Walmart-hired Spack Consulting completed the traffic study and then received input from the city and Anoka County Highway Department before submitting road improvement proposals.
Ball Road will largely remain a two-lane road, but have a median from Lexington Avenue to Hupp Street, which would reduce access at Frazier and Ghia streets to a right-in, right-out. A new roundabout at Hupp Street would serve as the main access to and from Walmart.
An additional westbound to northbound right-turn lane would be added at the Ball Road and Lexington Avenue intersection. A second left-turn lane from Lexington Avenue to Hupp Street would necessitate a second through lane on Ball Road, which would quickly need to merge into one eastbound lane.
“Two lanes going down to one lane at Ball Road is an unacceptable access road,” Hollander said. “What’s going to happen when you have a two-lane road, cars flying trying to go down into one lane and there’s an accident? I beg of you to consider that.”
The issues also go beyond Ball Road. Hollander said that 103rd Avenue and Lever Street became “a race course” when Fleet Farm went in and it would only get worse with Walmart.
Councilmember Dick Swanson thinks the city should consider making 103rd Lane a no truck route. He shares the neighborhood’s concern that Hupp Street south of Ball Road may become a popular route, according to Swanson.
Residents are concerned about the safety of people walking and biking in the neighborhood, especially with there being an elementary school and high school nearby. Swanson said the city should consider trail development beyond on Walmart’s side of Ball Road.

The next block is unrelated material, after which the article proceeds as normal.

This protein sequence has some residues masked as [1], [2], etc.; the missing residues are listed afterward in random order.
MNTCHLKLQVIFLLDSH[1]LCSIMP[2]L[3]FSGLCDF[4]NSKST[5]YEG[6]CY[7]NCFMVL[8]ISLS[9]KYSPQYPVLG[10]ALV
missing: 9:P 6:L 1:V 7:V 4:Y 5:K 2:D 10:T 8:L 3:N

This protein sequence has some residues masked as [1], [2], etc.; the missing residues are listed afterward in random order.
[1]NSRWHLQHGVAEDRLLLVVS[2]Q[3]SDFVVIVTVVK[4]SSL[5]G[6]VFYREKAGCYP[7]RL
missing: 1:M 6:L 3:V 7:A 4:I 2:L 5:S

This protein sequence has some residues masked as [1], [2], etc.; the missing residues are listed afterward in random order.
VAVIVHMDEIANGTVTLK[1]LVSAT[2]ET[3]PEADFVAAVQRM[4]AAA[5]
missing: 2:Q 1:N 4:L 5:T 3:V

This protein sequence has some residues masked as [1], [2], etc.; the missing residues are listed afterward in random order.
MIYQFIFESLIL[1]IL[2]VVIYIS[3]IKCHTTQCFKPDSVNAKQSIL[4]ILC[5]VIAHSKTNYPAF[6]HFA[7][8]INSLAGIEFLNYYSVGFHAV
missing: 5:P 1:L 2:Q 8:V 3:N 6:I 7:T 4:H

Mayor Tom Ryan said neighbors always bring up concern of property values when a big development comes in, but it is difficult to prove the effect.
“If you look since 2008, property values are down 10 to 40 percent (citywide). My house is down about 35 percent,” Ryan said.
Theresa and Matthew Alberts have lived on Ball Road since the summer of 2007, according to county property tax records. Theresa told the council that they tried to sell their home recently, but an offer was pulled when the buyer discovered Walmart wanted to build across the street.
Dave Roth of Re/Max wrote in a letter shared with the city that there were buyers interested in a few homes in the vicinity of I-35W and Lexington Avenue, but became disinterested when hearing about the potential Walmart.
“In my professional opinion, home values have already dropped due to the proposal,” Roth said. “During construction, it will be near impossible to sell in the nearby neighborhoods. Once the building is built, the nearby neighborhood will lose value if not significant value. Buyers would not want to live nearby a 24-hour operation.”
Swanson, Councilmember Wes Hovland and Ryan said the city should consider the future of the three homes on the south side of Ball Road near Lexington Avenue, but Swanson would not want the city to use eminent domain.
Resident Jason Orcutt questioned whether the city could even use eminent domain on these three homes considering the road work would be taking place because of a private development.
Hovland told the Walmart development team that the neighborhood is frustrated because they are seeing a big box store come in that may meet the bare minimum requirements, but they feel the city should have met with the residents earlier to talk about ways of mitigating impact.
“This directly affects the quality of life that these people bought into for so many years,” Hovland said.
Eric Hagen is at firstname.lastname@example.org